The pressure on the Philippines’ central bank to tighten monetary policy due to inflation is at a 14-year high as of November. According to the Philippine Statistics Authority, inflation in the country hit an all-time high of 8% in November, the highest rate in 14 years, driven largely by a sharp increase in the cost of food. Crops like vegetables, rice, and fruits have taken a beating from recent typhoons, contributing to rising food prices. The less-volatile measure of inflation, known as core inflation, increased by 6.5%. In a separate statement, Arsenio M. Balisacan, secretary of the Philippines’ National Economic and Development Authority (NEDA), said, “The government is continuously implementing targeted subsidies and discounts to allay the impact of the higher prices of essential goods, especially for the vulnerable sectors and low-income earners of our society.”

The November inflation data suggests the central bank still has a number of rate hikes in the pipeline “to help stem any second-round effects from higher food prices, rein in demand, and make sure inflation expectations are well anchored,” according to Aris Dacanay, ASEAN Economist from HSBC Global Research. He also stated that he anticipates the BSP to halt its tightening cycle once the policy rate reaches 6.25%.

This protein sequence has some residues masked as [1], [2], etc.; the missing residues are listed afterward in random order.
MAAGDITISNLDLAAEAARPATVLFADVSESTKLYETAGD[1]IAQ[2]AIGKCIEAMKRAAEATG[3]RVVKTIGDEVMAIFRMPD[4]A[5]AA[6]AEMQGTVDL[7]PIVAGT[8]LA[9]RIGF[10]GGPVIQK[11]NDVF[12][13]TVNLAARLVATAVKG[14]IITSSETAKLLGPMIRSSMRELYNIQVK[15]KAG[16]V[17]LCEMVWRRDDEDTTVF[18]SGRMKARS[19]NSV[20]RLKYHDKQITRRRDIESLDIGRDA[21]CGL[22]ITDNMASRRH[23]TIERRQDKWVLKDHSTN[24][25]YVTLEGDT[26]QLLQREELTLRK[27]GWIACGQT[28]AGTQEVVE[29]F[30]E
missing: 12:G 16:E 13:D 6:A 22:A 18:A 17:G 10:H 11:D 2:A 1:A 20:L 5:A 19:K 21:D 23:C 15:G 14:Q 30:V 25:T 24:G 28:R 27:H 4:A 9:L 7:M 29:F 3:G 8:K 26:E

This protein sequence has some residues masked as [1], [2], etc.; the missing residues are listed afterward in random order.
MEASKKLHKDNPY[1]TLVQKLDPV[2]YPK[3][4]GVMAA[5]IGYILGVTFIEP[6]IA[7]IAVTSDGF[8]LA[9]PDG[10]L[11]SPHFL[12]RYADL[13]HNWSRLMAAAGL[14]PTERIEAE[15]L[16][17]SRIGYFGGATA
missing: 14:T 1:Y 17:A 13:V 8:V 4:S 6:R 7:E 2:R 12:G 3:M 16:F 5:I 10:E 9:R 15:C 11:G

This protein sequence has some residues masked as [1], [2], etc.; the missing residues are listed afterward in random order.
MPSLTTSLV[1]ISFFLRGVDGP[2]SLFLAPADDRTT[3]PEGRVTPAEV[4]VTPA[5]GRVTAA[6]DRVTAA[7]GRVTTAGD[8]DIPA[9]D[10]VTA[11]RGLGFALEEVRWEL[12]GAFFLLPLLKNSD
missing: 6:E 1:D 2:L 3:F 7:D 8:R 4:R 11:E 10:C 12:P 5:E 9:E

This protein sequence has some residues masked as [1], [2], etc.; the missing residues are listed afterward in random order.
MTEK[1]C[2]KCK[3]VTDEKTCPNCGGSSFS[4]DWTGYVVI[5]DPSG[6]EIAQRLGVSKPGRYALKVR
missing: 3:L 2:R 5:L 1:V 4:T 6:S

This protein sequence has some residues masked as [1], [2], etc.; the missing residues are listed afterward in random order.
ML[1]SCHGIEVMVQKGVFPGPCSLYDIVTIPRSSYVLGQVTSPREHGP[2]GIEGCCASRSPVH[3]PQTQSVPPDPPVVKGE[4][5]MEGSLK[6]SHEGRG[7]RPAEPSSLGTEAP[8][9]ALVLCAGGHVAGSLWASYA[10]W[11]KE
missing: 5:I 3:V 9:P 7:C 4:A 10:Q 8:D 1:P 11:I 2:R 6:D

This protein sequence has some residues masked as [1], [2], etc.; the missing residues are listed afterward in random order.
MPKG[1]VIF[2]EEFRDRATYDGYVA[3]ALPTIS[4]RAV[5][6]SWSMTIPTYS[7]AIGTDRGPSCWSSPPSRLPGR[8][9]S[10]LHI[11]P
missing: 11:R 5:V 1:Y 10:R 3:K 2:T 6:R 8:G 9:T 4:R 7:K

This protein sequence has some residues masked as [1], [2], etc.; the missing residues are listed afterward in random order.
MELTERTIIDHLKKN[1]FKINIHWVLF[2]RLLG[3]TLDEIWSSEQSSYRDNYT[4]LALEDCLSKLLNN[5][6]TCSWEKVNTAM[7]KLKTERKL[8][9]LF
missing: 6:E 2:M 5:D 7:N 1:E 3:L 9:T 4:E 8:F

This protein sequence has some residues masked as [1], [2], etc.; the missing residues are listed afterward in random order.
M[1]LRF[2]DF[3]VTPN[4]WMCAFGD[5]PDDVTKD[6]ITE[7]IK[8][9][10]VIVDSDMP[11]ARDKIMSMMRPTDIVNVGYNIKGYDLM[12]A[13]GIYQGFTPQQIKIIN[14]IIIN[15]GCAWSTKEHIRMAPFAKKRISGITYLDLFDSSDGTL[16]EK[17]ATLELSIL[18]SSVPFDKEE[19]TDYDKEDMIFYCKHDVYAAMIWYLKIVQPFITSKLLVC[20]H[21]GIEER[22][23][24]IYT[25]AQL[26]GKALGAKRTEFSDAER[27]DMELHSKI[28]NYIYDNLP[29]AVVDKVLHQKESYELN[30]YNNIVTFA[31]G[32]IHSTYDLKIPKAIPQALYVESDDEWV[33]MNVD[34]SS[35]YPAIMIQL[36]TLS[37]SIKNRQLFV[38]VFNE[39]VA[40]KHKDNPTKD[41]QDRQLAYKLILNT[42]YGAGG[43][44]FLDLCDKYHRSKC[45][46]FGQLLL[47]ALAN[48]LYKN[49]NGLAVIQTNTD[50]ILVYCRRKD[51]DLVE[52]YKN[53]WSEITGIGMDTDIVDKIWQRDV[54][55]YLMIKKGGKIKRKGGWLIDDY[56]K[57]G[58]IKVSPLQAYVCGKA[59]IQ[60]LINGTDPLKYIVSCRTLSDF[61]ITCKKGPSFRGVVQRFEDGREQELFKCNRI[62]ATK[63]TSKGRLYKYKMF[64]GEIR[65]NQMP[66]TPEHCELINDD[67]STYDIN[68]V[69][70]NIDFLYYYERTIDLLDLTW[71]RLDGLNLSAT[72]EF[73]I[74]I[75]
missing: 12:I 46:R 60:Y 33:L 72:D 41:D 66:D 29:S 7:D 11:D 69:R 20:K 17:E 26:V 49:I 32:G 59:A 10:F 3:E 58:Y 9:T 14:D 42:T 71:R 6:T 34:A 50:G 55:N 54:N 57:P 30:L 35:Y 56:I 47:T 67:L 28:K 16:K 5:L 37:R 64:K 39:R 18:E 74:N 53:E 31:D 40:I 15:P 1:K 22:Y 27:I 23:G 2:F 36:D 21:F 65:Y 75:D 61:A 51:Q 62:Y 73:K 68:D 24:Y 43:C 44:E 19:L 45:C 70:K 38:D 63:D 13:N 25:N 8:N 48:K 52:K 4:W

Does this mean it’s a good time to buy an RFO house and lot? Let’s find out.

Impact of Recessions on Housing and Real Estate

One of the most significant investments you can make is in an RFO house and lot, or possibly any real estate. Sometimes, even, you may find that your home is a significant source of financial stress. In addition, you must consistently pay your mortgage for a long period of time, month after month. A recession can be devastating to a lot of people’s finances and even put homes at risk.

The housing and real estate markets typically suffer greatly during economic downturns. It’s possible that fewer individuals will be able to afford to purchase homes if the economy continues to struggle. When there is more housing available than buyers, prices may drop so that more houses may be sold in a given time frame.